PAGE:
Category: Bioinformatics

Postdoc with Erik Kristiansson

If you are skilled in bioinformatics and want to work with one of my favorite persons, you should check out this postdoc ad closing January 9. This two-year position in Erik Kristiansson‘s lab at Chalmers University of Technology is a great opportunity to work with fantastic people on highly interesting questions. It has applications in infectious diseases and antibiotic resistance, and will be focused on genomic analysis of antibiotic resistance and virulence and their evolutionary history. The work includes both the development of new data-driven methodologies and the application of existing methodology to new datasets. The position will involve collaborations with researchers from clinical microbiology and the environmental sciences within the Centre for Antibiotic Resistance Research.

Open PhD position

We are hiring a PhD student to work with interactions between the bacteria in human and environmental microbiomes that are important for community stability and resilience to being colonized by unwanted bacteria (including pathogens). The project seeks to unearth which environmental and genetic factors that are important determinants of bacterial invasiveness and community stability. You can read more at our Open Positions page.

We are looking for a candidate with experience with both bioinformatics and experimental microbiology. Previous experience with microbial communities is a plus, but not a must, as is work with human cell lines.

The project is fully funded by a grant from the Swedish Research Council and the position is planned for 4.5 years, with 4 years of research and course work and half a year of teaching.

If you feel that you are the right person for this position, you can apply hereWe look forward to your application! The deadline for applications is October 21.

Published preprint: Mitochondrial rRNA contamination

Last week, a preprint describing a study which I have played a small part in was posted on bioRxiv. This paper (1) uses the Metaxa2 database (2) to tease out how much of an effect mitochondrial rRNA sequences have on studies of bacterial diversity in corals. And it turns out that it matters… a lot. Importantly, by supplementing the taxonomic databases with diverse mitochondrial rRNA sequences from the Metaxa2 database, ~97% of unique unclassified sequences could be resolved as mitochondrial, without increasing the level of misannotation in mock communities. Thus the study not only points to a problem, but also to its solution! You can read it all here.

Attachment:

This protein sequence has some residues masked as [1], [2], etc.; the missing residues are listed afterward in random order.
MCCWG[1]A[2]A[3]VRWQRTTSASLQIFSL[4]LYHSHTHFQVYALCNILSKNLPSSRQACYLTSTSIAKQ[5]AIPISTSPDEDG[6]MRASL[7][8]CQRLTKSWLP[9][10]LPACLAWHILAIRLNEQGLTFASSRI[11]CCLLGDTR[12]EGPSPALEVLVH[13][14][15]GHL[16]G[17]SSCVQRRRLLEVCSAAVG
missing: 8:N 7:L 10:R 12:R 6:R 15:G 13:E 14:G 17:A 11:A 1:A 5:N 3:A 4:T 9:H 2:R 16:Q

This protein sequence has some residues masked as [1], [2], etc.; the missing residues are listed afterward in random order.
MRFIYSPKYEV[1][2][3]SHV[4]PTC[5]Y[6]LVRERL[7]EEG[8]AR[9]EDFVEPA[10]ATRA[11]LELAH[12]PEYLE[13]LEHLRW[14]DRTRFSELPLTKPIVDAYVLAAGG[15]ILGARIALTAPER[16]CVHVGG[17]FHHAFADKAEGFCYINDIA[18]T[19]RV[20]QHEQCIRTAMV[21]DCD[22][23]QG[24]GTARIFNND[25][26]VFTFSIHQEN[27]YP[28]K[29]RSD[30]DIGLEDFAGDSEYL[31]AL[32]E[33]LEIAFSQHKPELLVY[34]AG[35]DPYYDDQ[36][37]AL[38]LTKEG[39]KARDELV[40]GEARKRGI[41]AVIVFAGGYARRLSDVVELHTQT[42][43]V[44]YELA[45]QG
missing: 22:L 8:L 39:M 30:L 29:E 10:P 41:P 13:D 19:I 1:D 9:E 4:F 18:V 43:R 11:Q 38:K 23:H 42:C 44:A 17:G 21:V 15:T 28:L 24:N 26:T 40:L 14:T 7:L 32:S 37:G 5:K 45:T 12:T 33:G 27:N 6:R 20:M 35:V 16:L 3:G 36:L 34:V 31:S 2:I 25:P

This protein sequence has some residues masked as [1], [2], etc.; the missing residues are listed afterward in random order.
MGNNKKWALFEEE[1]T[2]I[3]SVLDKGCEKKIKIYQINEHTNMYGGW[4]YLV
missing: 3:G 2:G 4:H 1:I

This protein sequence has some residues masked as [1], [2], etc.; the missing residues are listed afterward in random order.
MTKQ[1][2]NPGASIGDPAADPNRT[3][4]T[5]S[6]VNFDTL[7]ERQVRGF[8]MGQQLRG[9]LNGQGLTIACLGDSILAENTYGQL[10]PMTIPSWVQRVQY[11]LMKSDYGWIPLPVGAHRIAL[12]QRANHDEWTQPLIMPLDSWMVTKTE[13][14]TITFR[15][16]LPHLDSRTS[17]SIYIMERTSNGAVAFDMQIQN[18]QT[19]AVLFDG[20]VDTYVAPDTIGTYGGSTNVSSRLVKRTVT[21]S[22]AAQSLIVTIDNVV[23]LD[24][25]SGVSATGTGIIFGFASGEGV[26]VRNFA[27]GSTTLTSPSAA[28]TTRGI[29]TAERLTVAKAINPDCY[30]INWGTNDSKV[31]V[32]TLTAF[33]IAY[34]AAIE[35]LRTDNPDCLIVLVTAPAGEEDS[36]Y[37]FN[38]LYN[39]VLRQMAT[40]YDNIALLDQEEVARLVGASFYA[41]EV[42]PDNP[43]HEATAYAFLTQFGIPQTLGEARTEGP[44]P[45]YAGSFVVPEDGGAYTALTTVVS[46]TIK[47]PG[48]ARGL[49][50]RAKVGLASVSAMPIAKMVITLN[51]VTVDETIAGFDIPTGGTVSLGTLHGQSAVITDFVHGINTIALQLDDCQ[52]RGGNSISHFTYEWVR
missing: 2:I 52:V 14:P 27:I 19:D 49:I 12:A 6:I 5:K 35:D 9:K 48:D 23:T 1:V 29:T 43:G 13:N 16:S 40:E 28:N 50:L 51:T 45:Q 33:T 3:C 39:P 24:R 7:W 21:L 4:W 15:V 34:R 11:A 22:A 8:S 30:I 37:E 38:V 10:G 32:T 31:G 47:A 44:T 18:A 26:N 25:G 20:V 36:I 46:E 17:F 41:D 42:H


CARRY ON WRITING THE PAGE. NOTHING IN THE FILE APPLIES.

1. Sonnet D, Brown T, Bengtsson-Palme J, Padilla-Gamiño J, Zaneveld JR: The Organelle in the Room: Under-annotated Mitochondrial Reads Bias Coral Microbiome Analysis. bioRxiv, 431501 (2021). doi: 10.1101/2021.02.23.431501 [Link]
  2. Bengtsson-Palme J, Hartmann M, Eriksson KM, Pal C, Thorell K, Larsson DGJ, Nilsson RH: Metaxa2: Improved identification and taxonomic classification of small and large subunit rRNA in metagenomic data. Molecular Ecology Resources, 15, 6, 1403–1414 (2015). doi: 10.1111/1755-0998.12399 [Paper link]

Metaxa2 Genome mode fixes

Yes, Saturdays are somewhat weird days for software updates, but if you’re doing weekend work anyway, why wait to push bug fixes to the community? A very minor bug-fix update to Metaxa2 was released today, bringing the software to version 2.2.3.

Two things have changed in this version, both related to the genome mode. 1) We fixed a file reading bug in the ‘genome’ mode of the software. This bug caused the last sequence in an input FASTA file not to be read unless there was a newline after it. Since the ‘genome’ mode is rarely used by most users, we suspect not a lot of users have been affected by this bug.
2) While we were at it, we changed the behavior of the ‘genome’ mode to mirror that of the ‘auto’ mode, as the strict genome mode dropped sequences shorter than 2500 bp. We considered this behavior counter-intuitive to what most users would want, and has now changed the ‘genome’ mode to behave the same as the ‘auto’ mode and not drop short sequences.

No other changes have been made in this version. The update can be found at the Metaxa2 software page.

Minor ITSx update

A new version of ITSx is released today. This minor update contains two minor bug fixes and two small new features.

The first bug was that ITSx returned empty sequences in the FASTA file for no detections for large input files. This has now been fixed.

The second bug fix is a bit more fuzzy and involved some fine-tuning of how large input files are handled in ITSx to stabilise E-value and score cut-offs.

The two new features are:

  1. The possbility to put the temporary directory in a custom location using the --temp option.
  2. ITSx now warns when the input file contains sequences with identical identifiers, which usually leads to sequences being dropped from the input file.

The new update brings ITSx to version 1.1.3. Thanks for the users who have spotted bugs and suggested new features! Happy barcoding everyone!

Published paper: CAFE